Colin Wilson

Koestler, God, and the Right Brain

Bricks to Babel

By

Hutchinson 697pp £12.50 order from our bookshop

In the third volume of her autobiography, Simone de Beauvoir describes her first meeting with Koestler in Paris, shortly after the war. ‘He accosted Sartre with pleasing simplicity: “Hello, I’m Koestler.” … In a peremptory tone, softened by an almost feminine smile, he told Sartre: ” You are a better novelist than I am, but not such a good philosopher” …’ Beauvoir’s sketch of Koestler seems friendly enough, but there is an undertone of irritation, which comes out when she speaks of his ‘doctrinaire self-assurance and the scientism he’d retained from his rather mediocre Marxist training.’ She goes on to do a gentle but skillful razor job. ‘Touchy, tormented, greedy for human warmth, but cut off from others by his personal obsessions – ‘I have my furies … Koestler’s reactions with us were always fluctuating.’ She describes a dinner during which Koestler accused Camus and Sartre of compromising with Russia, and told them: ‘It is impossible to be friends if you differ in politics.’ ‘While Koestler continued his monologue’, (says Beauvoir), Camus disagreed, and said that he and Sartre placed friendship above politics. The overall implication is that Koestler is sour, humourless and conceited. Yet she has to concede that he finally turned out to be correct; Camus and Sartre discovered that friendship was not more important than politics.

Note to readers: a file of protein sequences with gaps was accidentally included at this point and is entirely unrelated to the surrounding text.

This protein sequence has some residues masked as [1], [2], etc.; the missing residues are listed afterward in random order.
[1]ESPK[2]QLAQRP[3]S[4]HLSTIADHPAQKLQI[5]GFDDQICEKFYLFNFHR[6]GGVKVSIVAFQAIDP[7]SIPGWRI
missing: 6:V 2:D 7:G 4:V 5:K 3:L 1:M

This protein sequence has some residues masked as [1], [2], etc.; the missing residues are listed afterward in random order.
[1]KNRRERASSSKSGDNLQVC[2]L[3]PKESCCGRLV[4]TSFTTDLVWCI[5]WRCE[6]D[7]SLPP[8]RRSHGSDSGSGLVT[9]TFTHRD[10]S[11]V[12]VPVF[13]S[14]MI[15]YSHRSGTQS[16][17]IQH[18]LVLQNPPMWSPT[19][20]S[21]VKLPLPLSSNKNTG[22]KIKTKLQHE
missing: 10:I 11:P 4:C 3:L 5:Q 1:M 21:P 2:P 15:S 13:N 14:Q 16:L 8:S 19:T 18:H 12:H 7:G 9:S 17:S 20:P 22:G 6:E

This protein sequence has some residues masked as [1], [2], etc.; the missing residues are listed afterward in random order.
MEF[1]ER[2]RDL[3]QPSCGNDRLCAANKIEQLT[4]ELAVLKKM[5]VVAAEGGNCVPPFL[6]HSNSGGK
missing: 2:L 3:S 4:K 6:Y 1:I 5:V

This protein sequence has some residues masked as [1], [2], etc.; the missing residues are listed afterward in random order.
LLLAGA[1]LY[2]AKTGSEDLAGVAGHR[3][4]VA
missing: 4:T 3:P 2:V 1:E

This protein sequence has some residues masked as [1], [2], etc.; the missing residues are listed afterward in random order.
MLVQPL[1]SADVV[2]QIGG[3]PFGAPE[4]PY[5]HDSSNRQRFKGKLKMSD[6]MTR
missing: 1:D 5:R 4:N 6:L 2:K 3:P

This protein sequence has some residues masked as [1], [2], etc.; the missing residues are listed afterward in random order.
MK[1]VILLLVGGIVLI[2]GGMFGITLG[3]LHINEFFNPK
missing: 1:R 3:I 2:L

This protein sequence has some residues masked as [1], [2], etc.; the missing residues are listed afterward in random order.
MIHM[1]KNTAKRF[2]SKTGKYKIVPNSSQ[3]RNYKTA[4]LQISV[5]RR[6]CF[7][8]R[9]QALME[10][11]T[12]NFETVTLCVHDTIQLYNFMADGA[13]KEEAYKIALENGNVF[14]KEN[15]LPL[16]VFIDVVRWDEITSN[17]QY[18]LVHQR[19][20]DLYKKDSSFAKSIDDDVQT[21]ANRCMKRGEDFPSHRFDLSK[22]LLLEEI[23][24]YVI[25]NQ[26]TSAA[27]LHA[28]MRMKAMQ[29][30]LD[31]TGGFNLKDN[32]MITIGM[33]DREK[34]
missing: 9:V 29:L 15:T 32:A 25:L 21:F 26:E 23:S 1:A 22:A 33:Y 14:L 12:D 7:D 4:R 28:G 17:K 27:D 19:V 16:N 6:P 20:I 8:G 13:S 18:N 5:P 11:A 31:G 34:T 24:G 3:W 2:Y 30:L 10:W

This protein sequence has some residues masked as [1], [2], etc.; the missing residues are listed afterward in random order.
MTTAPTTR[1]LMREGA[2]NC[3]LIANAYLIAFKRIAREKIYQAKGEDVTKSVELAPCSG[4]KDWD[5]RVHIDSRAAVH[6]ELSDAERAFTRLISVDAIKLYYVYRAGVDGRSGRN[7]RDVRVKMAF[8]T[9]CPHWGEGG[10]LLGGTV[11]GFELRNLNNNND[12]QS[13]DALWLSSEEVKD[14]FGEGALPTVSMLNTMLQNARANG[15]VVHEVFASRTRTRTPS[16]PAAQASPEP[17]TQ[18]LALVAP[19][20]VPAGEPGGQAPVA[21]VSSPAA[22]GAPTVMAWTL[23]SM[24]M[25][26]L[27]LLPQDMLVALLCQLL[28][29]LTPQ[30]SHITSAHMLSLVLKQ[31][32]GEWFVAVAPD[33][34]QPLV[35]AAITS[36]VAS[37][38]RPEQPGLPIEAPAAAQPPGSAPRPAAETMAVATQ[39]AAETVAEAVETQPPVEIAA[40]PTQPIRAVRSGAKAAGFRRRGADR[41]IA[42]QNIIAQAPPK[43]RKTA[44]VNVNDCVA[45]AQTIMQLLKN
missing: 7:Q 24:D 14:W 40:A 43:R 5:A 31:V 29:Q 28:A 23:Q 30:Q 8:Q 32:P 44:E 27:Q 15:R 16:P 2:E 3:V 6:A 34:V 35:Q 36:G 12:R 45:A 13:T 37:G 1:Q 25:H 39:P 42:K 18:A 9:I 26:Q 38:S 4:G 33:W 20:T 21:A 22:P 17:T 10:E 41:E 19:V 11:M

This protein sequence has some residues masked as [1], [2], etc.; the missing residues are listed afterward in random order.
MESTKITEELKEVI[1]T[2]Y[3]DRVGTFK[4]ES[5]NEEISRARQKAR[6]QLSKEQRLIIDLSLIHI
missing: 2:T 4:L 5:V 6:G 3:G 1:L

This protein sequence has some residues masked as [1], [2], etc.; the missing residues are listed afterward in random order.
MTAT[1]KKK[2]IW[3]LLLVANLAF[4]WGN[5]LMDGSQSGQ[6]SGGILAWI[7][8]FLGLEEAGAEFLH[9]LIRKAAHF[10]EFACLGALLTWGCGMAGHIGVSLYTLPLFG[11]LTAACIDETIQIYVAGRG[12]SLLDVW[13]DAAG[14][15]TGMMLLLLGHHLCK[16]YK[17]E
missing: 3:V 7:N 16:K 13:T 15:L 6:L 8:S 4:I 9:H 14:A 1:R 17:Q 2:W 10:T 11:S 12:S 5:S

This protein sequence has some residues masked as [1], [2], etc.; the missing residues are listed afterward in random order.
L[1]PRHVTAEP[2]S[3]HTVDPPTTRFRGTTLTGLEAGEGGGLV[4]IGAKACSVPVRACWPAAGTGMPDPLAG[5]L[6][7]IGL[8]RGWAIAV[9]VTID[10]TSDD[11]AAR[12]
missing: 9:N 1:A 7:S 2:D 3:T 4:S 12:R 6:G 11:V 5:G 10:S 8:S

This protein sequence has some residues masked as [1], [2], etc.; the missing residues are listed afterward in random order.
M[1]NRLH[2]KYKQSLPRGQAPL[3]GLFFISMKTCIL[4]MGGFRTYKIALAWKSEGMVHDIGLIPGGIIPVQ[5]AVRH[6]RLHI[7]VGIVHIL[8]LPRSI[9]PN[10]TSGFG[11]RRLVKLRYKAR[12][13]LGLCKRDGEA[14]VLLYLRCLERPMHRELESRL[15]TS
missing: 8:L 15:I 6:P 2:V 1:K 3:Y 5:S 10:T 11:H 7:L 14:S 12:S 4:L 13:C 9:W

Sign Up to our newsletter

Receive free articles, highlights from the archive, news, details of prizes, and much more.

Follow Literary Review on Twitter

  • Last Tweets

    • If you want ideas about what to read next, sign up to our free email newsletter, and get book reviews, archive mate… ,
    • 'The heroic male nude could not, I think, be used today to signify civic pride and glory', as Michelangelo’s 'David… ,
    • 'Munch’s later works show us a man liberated from the torments that gave rise to some of the best-known early works… ,
    • 'We read from left to right and from start to finish. Or do we?' Stuart Hannabus considers the merits of reading i… ,
    • Domestic scandal, sexual abuse and serial killers are on the menu in April's crime round-up. revie… ,
    • What did Samuel Johnson, Joshua Reynolds, James Boswell and Edmund Burke all have in common? Clare Bucknell reveal… ,
    • 'Behind Berlusconi’s greasepaint and his rictus grin, the performance of Toni Servillo suggests the affectless holl… ,